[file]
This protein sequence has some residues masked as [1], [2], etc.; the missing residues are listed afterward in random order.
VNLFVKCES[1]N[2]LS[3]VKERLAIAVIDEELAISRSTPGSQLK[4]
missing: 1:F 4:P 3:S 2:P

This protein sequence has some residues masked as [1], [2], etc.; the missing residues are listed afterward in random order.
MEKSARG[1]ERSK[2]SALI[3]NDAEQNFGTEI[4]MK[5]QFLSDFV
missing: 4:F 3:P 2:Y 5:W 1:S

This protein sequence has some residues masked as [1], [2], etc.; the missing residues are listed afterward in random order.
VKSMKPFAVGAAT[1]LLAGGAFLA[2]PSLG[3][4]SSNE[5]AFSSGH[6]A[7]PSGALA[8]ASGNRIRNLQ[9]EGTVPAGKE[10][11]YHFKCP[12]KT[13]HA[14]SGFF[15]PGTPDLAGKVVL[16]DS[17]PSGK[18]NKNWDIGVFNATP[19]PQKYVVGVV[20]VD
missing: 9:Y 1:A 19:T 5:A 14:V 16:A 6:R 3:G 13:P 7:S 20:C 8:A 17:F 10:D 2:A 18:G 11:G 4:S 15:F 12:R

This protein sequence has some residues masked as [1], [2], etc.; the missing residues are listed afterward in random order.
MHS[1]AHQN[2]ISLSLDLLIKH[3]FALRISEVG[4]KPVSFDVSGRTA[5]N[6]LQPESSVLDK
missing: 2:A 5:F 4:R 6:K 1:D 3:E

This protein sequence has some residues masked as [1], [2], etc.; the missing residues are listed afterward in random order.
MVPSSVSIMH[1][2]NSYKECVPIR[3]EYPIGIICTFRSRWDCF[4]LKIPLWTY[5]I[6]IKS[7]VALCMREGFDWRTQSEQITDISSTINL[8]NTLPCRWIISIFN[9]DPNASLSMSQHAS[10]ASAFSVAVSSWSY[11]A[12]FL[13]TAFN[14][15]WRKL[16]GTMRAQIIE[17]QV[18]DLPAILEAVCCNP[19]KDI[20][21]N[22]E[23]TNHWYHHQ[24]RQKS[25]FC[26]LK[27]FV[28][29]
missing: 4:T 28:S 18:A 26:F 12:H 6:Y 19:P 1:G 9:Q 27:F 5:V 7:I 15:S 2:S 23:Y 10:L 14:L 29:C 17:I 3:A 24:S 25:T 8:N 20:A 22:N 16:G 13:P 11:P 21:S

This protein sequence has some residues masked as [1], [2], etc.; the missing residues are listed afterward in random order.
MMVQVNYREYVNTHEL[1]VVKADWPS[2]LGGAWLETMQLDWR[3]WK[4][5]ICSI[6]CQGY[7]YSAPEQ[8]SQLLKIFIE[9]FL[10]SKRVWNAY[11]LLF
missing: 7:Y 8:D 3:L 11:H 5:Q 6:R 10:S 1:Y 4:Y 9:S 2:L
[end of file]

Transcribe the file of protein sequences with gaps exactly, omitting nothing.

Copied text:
This protein sequence has some residues masked as [1], [2], etc.; the missing residues are listed afterward in random order.
VNLFVKCES[1]N[2]LS[3]VKERLAIAVIDEELAISRSTPGSQLK[4]
missing: 1:F 4:P 3:S 2:P

This protein sequence has some residues masked as [1], [2], etc.; the missing residues are listed afterward in random order.
MEKSARG[1]ERSK[2]SALI[3]NDAEQNFGTEI[4]MK[5]QFLSDFV
missing: 4:F 3:P 2:Y 5:W 1:S

This protein sequence has some residues masked as [1], [2], etc.; the missing residues are listed afterward in random order.
VKSMKPFAVGAAT[1]LLAGGAFLA[2]PSLG[3][4]SSNE[5]AFSSGH[6]A[7]PSGALA[8]ASGNRIRNLQ[9]EGTVPAGKE[10][11]YHFKCP[12]KT[13]HA[14]SGFF[15]PGTPDLAGKVVL[16]DS[17]PSGK[18]NKNWDIGVFNATP[19]PQKYVVGVV[20]VD
missing: 9:Y 1:A 19:T 5:A 14:V 16:A 6:R 3:G 13:P 7:S 20:C 8:A 17:F 10:D 2:A 18:G 11:G 4:S 15:F 12:R

This protein sequence has some residues masked as [1], [2], etc.; the missing residues are listed afterward in random order.
MHS[1]AHQN[2]ISLSLDLLIKH[3]FALRISEVG[4]KPVSFDVSGRTA[5]N[6]LQPESSVLDK
missing: 2:A 5:F 4:R 6:K 1:D 3:E

This protein sequence has some residues masked as [1], [2], etc.; the missing residues are listed afterward in random order.
MVPSSVSIMH[1][2]NSYKECVPIR[3]EYPIGIICTFRSRWDCF[4]LKIPLWTY[5]I[6]IKS[7]VALCMREGFDWRTQSEQITDISSTINL[8]NTLPCRWIISIFN[9]DPNASLSMSQHAS[10]ASAFSVAVSSWSY[11]A[12]FL[13]TAFN[14][15]WRKL[16]GTMRAQIIE[17]QV[18]DLPAILEAVCCNP[19]KDI[20][21]N[22]E[23]TNHWYHHQ[24]RQKS[25]FC[26]LK[27]FV[28][29]
missing: 4:T 28:S 18:A 26:F 12:H 6:Y 19:P 1:G 9:Q 27:F 5:V 7:I 15:S 2:S 23:Y 10:L 14:L 29:C 17:I 3:A 24:S 25:T 8:N 20:A 22:N 16:G 13:P 11:P 21:S

This protein sequence has some residues masked as [1], [2], etc.; the missing residues are listed afterward in random order.
MMVQVNYREYVNTHEL[1]VVKADWPS[2]LGGAWLETMQLDWR[3]WK[4][5]ICSI[6]CQGY[7]YSAPEQ[8]SQLLKIFIE[9]FL[10]SKRVWNAY[11]LLF
missing: 7:Y 8:D 3:L 11:H 5:Q 6:R 10:S 1:Y 4:Y 9:S 2:L